Laboratory earthquake setup with the ultra-high-speed digital image correlation and laser velocimeter diagnostics: The sample contains an interface that mimics a crustal fault prestressed both in compression and in shear. Dynamic rupture is triggered through a local pressure release provided by a rapid expansion of a NiCr wire filament due to an electrical discharge. The Shimadzu HPV-X ultra-high-speed camera records images of the specimen during rupture propagation at 1-2 million frames/sec. The well-developed technique of laser velocimetry is used for comparison of pointwise velocity measurements obtained with the full-field technique at selected locations.
Frictional Faulting and Dynamic Rupture Laboratory
High-Speed Photography System for Digital Image Correlation (DIC): The Shimadzu HPV-X is a high-speed digital camera with an In-situ Storage Image Sensor (ISIS). The ISIS allows the camera to capture images up to 10 million frames per second with 200 ns exposure without the need of gated intensified technology and therefore reducing electronic noise. This property makes the HPV-X suitable for DIC applications. The camera can acquire 128 frames at the full resolution of 400 x 250 pixels or 256 frames at half the resolution.
Shimadzu HPV-X high-speed camera
Velocimeters: Three velocimeters are available, capable of producing highly resolved time histories of particle velocities. The velocimeter is constituted by a modified Mach-Zehnder heterodyne interferometer (Polytec P.I.). The velocimeter combines an internal (reference) laser beam with the laser beam reflected from the surface and obtains the component of the particle velocity along the reflected laser beam. The decoder has a full range scale of ±10 m/s with a maximum frequency of 1.5 MHz and a maximum acceleration of 107 g. The beam spot size is approximately 70μm. The maximum measurement error is 1% .OFV-511) and a velocity decoder (Polytec, OFV-5000).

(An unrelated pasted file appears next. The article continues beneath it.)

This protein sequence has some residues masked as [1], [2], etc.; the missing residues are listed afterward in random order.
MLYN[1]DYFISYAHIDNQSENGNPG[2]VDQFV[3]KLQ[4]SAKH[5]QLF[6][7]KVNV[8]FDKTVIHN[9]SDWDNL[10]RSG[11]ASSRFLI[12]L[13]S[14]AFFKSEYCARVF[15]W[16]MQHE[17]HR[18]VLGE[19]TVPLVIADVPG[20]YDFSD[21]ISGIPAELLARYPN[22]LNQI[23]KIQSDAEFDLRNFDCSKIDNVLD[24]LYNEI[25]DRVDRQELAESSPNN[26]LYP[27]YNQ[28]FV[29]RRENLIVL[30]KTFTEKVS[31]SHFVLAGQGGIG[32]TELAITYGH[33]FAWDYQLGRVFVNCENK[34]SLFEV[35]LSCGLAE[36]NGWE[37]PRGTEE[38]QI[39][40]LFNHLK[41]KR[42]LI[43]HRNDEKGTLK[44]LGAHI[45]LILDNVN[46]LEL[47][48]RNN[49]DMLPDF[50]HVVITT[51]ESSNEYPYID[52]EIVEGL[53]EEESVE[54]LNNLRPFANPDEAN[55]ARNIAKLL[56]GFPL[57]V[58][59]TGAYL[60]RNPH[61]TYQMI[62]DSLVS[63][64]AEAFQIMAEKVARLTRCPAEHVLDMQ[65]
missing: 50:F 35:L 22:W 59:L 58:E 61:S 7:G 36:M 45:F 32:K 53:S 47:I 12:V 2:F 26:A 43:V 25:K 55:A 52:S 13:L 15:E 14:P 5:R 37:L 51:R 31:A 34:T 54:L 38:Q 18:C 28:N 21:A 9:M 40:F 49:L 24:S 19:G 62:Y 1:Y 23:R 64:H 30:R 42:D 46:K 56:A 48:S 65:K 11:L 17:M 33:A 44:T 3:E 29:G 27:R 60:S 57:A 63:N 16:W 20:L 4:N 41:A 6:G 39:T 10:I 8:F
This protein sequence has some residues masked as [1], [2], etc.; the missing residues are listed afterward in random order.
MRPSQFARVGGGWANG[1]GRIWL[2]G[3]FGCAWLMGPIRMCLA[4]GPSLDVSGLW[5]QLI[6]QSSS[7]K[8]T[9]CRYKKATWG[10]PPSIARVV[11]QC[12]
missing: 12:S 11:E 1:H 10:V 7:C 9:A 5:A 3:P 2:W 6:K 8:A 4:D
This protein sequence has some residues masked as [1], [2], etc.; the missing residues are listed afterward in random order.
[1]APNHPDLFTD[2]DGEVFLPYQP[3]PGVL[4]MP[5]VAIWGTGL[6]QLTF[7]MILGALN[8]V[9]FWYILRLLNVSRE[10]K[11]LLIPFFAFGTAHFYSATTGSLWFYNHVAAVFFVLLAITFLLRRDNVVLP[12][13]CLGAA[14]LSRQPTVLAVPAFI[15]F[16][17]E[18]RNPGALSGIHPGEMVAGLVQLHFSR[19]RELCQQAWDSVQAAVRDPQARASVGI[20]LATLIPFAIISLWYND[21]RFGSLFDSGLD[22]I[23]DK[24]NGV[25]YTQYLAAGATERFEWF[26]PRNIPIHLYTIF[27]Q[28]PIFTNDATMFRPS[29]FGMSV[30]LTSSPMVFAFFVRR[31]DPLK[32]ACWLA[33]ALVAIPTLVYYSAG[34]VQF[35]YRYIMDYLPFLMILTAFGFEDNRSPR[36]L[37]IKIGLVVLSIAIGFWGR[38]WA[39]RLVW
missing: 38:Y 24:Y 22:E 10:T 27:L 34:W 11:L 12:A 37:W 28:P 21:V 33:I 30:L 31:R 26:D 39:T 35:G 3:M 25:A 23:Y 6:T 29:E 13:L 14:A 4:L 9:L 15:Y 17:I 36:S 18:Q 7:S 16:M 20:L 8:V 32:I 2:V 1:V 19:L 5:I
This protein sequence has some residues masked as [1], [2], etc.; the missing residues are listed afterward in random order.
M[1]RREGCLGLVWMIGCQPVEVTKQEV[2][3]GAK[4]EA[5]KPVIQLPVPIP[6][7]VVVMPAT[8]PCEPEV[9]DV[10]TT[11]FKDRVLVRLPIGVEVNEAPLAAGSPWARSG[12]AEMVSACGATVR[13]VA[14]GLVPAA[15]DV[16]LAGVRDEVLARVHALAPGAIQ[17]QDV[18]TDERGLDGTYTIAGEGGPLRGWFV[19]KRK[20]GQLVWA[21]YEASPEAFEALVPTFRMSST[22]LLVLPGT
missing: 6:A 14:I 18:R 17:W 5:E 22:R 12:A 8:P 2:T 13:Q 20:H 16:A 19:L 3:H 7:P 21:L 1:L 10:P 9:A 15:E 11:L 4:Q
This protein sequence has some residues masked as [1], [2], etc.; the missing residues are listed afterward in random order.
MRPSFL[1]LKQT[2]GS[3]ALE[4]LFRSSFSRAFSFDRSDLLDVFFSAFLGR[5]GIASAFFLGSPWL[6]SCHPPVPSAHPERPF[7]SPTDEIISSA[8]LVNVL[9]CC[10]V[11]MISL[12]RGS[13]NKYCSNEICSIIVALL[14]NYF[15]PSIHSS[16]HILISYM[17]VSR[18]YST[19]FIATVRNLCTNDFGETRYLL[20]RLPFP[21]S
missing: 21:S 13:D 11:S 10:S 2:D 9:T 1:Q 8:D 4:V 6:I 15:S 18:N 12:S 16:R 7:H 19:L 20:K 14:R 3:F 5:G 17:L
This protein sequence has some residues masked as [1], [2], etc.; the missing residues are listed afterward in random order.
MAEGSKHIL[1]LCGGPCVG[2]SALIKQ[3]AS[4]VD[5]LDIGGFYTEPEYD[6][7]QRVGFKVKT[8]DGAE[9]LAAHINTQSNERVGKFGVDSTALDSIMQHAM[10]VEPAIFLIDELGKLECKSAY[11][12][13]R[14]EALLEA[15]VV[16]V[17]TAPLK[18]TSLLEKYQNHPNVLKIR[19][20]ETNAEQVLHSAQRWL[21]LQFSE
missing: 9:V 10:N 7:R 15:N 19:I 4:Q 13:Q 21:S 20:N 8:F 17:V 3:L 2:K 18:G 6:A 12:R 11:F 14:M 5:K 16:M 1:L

Polytec Velocimeter: Decoder and Laser Probe
The Caltech Earth Surface Dynamics Laboratory is a 4000 sq. ft. high-bay space designed to facilitate physical experiments and models to study the processes that erode, transport, and deposit sediment on the surface of the Earth and other planets. The lab is located on the main Caltech campus, a short walk from the GPS Division. It includes a state-of-the-art tilting flume to investigate fluvial bedrock erosion, sediment transport in rivers, and initiation of debris flows. The lab also includes a river-plume flume for research into backwater dynamics and delta formation.
Debris Flow Experiments
The GIS/remote sensing Laboratory provides Geographic Information System (GIS), remote sensing, and 3D modelling resources for researchers within Caltech's Division of Geological & Planetary Sciences. The commercial software of relevance to the CGM activities include MATLAB, ArcGIS, IDL, ENVI. Non commercial software include ROI-PAC (for SAR image processing), COSI-Corr (for optical image processing). The GIS lab also manages equipment for field operation, including: field laptops, GPS receivers, and a laser range finder. The GPS Division also holds in-house processing capabilities for GPS phase measurements using the GAMIT/GLOBK software package.